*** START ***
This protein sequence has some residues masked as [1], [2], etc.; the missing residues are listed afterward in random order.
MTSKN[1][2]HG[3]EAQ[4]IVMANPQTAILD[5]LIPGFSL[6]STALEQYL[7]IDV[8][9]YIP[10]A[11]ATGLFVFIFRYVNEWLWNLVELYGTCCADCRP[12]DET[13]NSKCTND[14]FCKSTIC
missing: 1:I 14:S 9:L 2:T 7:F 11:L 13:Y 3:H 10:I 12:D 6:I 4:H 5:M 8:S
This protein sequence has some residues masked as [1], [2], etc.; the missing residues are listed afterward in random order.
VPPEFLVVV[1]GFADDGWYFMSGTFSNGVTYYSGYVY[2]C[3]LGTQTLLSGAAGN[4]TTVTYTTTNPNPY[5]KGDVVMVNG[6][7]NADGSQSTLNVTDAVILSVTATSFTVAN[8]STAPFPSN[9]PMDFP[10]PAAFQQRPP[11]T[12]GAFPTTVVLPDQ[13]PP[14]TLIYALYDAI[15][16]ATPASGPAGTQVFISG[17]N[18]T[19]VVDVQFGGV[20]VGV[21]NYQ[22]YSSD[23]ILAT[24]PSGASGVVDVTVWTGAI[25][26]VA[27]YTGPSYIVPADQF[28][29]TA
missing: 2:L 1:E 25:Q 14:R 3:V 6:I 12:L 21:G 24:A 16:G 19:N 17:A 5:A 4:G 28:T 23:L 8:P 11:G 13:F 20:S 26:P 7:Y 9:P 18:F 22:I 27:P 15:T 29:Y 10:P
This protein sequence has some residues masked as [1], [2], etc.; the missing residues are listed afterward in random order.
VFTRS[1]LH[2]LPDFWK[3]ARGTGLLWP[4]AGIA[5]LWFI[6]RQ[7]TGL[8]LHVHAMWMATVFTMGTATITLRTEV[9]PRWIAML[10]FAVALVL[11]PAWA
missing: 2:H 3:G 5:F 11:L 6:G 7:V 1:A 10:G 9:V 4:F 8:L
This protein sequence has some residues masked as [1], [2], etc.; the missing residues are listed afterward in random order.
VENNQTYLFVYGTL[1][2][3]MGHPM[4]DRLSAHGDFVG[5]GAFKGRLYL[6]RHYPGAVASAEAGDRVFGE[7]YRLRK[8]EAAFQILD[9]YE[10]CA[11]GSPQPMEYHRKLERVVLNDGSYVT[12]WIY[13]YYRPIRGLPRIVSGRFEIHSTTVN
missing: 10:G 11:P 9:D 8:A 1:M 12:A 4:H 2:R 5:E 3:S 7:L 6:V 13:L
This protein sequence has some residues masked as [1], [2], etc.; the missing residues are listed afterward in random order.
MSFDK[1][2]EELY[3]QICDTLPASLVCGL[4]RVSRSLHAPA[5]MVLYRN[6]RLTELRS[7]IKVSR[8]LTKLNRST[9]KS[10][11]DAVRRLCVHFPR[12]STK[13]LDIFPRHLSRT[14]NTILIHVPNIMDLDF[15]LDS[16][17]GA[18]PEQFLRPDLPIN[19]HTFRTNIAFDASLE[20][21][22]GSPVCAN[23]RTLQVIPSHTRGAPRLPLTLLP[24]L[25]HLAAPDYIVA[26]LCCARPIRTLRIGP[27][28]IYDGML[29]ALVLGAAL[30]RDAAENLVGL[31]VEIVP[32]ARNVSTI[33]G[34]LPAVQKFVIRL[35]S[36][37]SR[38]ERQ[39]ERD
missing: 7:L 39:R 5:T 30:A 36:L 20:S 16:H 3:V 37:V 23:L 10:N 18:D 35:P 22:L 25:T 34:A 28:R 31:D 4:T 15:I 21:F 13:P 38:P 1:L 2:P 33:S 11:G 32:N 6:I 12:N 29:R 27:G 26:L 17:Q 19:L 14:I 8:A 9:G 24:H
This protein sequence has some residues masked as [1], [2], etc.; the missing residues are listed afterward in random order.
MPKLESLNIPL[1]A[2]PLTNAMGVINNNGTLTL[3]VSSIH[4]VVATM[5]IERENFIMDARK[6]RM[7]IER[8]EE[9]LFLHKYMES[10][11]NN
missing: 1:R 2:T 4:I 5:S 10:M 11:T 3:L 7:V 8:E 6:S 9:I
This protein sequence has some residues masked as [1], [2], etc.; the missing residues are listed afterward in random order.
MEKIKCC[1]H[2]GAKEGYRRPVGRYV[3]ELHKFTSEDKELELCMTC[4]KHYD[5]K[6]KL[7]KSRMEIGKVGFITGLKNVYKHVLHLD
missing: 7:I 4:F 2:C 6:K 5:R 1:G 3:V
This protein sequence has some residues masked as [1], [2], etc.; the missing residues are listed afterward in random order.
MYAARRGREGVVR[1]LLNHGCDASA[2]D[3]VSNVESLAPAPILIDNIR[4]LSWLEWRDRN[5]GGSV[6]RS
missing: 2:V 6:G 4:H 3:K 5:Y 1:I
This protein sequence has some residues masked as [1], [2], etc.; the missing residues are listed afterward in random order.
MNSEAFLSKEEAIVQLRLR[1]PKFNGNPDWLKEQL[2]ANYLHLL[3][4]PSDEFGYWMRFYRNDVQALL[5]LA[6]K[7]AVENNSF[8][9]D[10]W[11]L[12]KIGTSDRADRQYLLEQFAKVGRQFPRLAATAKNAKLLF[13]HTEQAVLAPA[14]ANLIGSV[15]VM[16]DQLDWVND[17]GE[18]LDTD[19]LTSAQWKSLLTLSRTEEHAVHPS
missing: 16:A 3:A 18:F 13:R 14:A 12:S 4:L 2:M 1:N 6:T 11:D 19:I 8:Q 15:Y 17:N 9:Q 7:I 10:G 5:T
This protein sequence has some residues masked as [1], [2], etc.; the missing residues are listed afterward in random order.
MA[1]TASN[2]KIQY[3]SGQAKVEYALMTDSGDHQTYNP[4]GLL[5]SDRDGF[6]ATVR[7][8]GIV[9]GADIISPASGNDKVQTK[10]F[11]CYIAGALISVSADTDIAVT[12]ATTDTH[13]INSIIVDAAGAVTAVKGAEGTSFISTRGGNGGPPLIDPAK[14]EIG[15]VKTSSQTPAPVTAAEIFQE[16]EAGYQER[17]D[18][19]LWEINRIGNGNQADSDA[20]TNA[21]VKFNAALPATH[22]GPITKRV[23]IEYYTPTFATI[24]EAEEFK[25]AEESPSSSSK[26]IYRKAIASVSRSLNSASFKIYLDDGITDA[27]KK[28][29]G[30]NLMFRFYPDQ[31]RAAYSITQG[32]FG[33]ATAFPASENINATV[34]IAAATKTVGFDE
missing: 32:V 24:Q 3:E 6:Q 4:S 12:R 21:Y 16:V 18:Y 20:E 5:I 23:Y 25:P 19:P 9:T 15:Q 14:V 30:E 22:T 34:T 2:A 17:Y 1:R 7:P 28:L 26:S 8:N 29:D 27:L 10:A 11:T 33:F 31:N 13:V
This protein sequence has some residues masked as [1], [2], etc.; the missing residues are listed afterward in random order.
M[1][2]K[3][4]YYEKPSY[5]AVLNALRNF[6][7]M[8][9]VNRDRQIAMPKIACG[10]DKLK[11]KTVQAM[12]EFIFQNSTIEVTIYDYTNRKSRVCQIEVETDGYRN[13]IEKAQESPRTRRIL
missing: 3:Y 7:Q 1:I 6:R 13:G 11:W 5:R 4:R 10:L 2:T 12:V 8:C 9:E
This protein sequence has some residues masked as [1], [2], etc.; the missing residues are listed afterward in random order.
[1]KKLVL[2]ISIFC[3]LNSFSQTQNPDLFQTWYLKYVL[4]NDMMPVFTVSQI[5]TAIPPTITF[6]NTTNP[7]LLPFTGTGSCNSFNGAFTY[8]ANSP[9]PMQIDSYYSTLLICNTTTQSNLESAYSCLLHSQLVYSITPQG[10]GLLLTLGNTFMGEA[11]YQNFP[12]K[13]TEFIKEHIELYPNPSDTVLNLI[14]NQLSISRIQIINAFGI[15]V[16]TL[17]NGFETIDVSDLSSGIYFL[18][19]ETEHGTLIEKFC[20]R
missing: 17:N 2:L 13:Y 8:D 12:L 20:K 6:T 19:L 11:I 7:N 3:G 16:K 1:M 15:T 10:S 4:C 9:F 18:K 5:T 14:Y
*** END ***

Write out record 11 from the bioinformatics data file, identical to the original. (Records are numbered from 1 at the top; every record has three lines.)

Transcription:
This protein sequence has some residues masked as [1], [2], etc.; the missing residues are listed afterward in random order.
M[1][2]K[3][4]YYEKPSY[5]AVLNALRNF[6][7]M[8][9]VNRDRQIAMPKIACG[10]DKLK[11]KTVQAM[12]EFIFQNSTIEVTIYDYTNRKSRVCQIEVETDGYRN[13]IEKAQESPRTRRIL
missing: 3:Y 7:Q 1:I 6:R 13:G 11:W 5:R 4:R 10:L 2:T 12:V 8:C 9:E